Originally built in the 12th century as a Romanesque basilica, the church was fortified during the 15th century to protect the local population of Saxons against repeated Ottoman raids.
    The fortification process included constructing fortified towers and the building of a double structure of defense walls, a moat and several defensive towers along the walls.
    The Tower is 32.5 meters high and over the centuries, has been hit by lightning several times. Because of this and using German technology, the first ever lightning rod in Transylvania, was installed.
    Another point of interest, told to us by our guide, was that the treasures of Cisnadie were hidden in a wall. She showed us a little door that opened up and inside was s very small space only a small person could crawl through.
    Over all, the fortified church is very well taken care of and there are ongoing repairs and restorations.

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Cisnadie Off The Beaten Path

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    by toonsarah Written Jul 15, 2013

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    A couple of kilometres from Cisnãdie is another fortified church, albeit much less well preserved, in Cisnãdioara. Visiting this one is also a pleasure, though for different reasons, but it is harder work, at least on a hot day. When we were here this region was experiencing a freak heatwave, and instead of the usual June temperatures of the mid 20s, we had mid 30s – in the shade! Climbing the path (not too steep, steps in parts) up to the hill-top fortification was hot work, even when shaded by trees for much of the way, and the last part, in the blazing sun, even hotter! But those of us who made the effort were rewarded with a cool breeze at the top, and an even cooler church in which to sit and regain our composure and our breath.

    The church (though not currently functioning as such) is dedicated to St Michael and is known in German as Michelsberg, so is another Mont St Michel / St Michael’s Mount to match with those in France and England. It was first built high on this hillside in the 12th century although most of what remains today dates from the 13th century or later. It sits on a small plateau at the top of the hill, surrounded by its protective wall. Inside there is little to see of its former decoration, apart from some traces of faded frescoes (look for some red markings above the door, for instance). Near where the altar would once have stood the walls are lined with memorial stones for German and Austro-Hungarian soldiers killed in the First World War, whose graves were moved here in 1940. When we were here the church was being used for film showings, as part of Sibiu’s International Film Festival, so temporary seating filled much of the floor space. We were glad of the chance to sit down after our climb, but I think it would have been easier to appreciate the size and general atmosphere of the church had it not been there. The church is in much need of restoration (or at least preservation) work, with the roof in a particularly poor state of repair.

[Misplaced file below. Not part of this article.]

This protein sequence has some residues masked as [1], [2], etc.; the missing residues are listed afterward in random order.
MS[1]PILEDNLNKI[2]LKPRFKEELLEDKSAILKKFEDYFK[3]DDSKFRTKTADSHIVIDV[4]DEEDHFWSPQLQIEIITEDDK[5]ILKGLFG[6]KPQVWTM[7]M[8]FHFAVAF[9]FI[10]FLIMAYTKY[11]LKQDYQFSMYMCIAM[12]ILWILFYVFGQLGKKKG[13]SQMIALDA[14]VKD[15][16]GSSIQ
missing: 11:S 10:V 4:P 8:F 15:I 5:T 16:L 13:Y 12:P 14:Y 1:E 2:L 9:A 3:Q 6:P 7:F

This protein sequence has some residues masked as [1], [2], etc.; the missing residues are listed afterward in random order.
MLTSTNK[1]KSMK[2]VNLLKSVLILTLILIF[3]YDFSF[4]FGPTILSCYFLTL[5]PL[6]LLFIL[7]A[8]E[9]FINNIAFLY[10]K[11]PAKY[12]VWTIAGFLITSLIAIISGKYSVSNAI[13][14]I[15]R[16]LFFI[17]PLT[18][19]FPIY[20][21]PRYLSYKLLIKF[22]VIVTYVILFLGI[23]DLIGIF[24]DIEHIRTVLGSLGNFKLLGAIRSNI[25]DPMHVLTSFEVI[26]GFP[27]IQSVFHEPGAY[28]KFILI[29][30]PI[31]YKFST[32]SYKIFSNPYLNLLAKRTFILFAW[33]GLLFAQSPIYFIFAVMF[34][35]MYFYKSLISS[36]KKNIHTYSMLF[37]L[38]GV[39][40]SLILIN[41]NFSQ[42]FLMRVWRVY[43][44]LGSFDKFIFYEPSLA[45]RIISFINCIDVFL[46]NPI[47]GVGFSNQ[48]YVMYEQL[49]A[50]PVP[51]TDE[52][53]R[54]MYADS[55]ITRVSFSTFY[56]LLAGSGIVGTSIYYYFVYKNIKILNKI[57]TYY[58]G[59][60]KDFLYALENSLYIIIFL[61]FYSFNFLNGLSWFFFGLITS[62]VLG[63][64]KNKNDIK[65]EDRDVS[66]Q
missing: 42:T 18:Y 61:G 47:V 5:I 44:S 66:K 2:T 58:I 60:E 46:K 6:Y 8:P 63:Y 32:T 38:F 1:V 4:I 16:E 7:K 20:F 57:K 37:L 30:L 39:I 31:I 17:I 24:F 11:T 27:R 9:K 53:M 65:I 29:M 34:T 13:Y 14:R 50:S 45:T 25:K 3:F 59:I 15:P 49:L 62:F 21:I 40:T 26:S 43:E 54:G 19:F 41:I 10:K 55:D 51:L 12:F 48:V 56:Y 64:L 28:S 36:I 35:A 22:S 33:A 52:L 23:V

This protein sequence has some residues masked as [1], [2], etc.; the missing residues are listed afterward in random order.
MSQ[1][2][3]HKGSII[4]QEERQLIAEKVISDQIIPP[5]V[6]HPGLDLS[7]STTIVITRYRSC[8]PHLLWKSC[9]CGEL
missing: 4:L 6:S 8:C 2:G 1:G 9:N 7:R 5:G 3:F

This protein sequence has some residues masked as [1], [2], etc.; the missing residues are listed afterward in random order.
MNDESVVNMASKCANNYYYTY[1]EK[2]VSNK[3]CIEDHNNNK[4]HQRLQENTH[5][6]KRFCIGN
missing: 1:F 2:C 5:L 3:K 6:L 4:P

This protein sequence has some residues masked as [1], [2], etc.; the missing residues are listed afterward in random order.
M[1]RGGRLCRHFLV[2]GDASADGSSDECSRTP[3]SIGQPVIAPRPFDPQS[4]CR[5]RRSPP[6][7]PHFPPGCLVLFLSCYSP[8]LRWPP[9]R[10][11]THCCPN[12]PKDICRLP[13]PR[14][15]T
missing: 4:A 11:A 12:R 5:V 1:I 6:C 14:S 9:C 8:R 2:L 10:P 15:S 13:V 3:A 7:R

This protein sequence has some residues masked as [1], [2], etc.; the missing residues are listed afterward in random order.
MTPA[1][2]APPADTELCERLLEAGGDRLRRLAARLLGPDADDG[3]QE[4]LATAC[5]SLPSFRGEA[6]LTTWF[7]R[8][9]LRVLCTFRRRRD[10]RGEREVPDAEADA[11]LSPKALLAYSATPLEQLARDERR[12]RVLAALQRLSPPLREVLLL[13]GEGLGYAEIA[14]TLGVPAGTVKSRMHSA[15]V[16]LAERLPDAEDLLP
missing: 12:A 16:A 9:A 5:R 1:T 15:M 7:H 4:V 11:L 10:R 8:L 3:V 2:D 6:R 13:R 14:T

Back outside I braved the sun and took a walk behind the church to see the extent of the walled-in area. I found an old well, and some magnificent views which well repaid my efforts. These walls and towers were added in the second half of the 13th century. Because of the way that the land slopes away steeply from this plateau, they are much taller on the outside than inside (four to six metres as opposed to just two or three),so don’t let what appears to be from the inside a relatively low wall fool you into thinking the fortifications were weak.

    Near the church itself you will spot some large round boulders. Adela explained their significance. It was formerly the custom here that each young man from the village who was to be married had to carry one of these huge boulders up the hill, by whatever means he could devise (but always single-handed), to prove his strength and ingenuity. Furthermore, the boulders could subsequently be thrown down upon an advancing enemy, thus serving a double purpose. Once at the bottom, after use in such an attack, they were ready to be hauled back up by the next hopeful youth, and so the cycle continued.

    All too soon it was time to leave and walk back down through the wooded part of the hill (ah, shade!). Of course, gravity made the walk down much easier, and I was soon back at the foot of the hill. Near the entrance to the site is a small shop selling cold drinks which were a very welcome reward for our efforts, and very reasonably priced. The shop also has a terraced area so you can sit under its shady umbrellas and relax after your exertions.

    See the location of the church in Cisnãdioara on Google maps – zoom in and you will see the path that leads through the woods and up the hill.

    Related to:
    • Architecture
    • Historical Travel